Sun, 19 Jan 2014
(This post inaugurates a new section on my blog, for incomplete notes. It often happens that I have some idea, usually for software, and I write up a bunch of miscellaneous notes about it, and then never work on it. I'll use this section to post some of those notes, mainly just because I think they might be interesting, but also in the faint hope that someone might get interested and do something with it.)
Why are simple SQL queries so verbose?
(This is 208 characters.)
I guess about two-thirds of this is unavoidable, but those join-using clauses ought to be omittable, or inferrable, or abbreviatable, or something.
(Only 94 characters.)
Then the question arises of how to join the batches to the clients. This is the only really interesting part of this project, and the basic rule is that it shouldn't do anything really clever. There is a graph, which the program can figure out from looking at the foreign key constraints. And the graph should clearly have a short path from batches through products to clients.
If something is truly ambiguous, we can issue an intelligent request for clarification:
Can 1 and 2 really be separated? They can in the example above, but maybe not in general.
I think separating 3 and putting it at the end is a good idea: don't
try to use field name abbreviations to disambiguate and debreviate
table names. Only go the other way. But this means that we can't
What if something like
There is a tradeoff here: the more different kinds of abbreviations you accept, the more likely there are to be ambiguities.
About table inference
There could also be a preferences file that lists precedences for
tables and fields: if it lists
About join inference
Short join paths are preferred to long join paths.
If it takes a long time to generate the join graph, cache it. Build it automatically on the first run, and then rebuild it on request later on.
(this section blank)
Maybe convert the input to a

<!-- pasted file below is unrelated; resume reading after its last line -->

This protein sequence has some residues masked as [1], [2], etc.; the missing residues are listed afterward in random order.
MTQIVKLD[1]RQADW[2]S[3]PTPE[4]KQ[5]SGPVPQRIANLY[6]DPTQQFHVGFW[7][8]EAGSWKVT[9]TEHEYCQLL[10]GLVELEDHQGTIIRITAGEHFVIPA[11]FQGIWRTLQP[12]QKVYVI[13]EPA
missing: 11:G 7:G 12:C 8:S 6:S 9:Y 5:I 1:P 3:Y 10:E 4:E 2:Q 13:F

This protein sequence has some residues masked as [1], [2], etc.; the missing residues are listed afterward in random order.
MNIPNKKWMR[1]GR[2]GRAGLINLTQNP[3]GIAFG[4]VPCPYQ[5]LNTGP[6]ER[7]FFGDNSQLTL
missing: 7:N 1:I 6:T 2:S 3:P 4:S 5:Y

Note that this requires that the input be valid SQL. Your original idea for the abbreviated SQL began with
but the original version would probably be ruled out by this implementation. In this case that is not a big deal, but this choice of implementation might rule out more desirable abbreviations in the future.
Correcting dumb mistakes in the SQL language design might be in Quirky's purview. For example, suppose you do
RJBS said he would be reluctant to use the abbreviated version of a query in a program. I agree: it would be very foolish to do so, because adding a table or a field might change the meaning of an abbreviated SQL query that was written into a program ten years ago and has worked ever since. This project was never intended to abbreviate queries in program source code.
Quirky is mainly intended for one-off queries. I picture it going into an improved replacement for the MySQL command-line client. It might also find use in throwaway programs. I also picture a command-line utility that reads your abbreviated query and prints the debreviated version for inserting into your program.
(In the original document this section was blank. I have added here some notes I made in pen on a printout of the foregoing, on an unknown date.)
Maybe also abbreviate
Since debreviation is easier [than join inference] do it first!
Another idea: "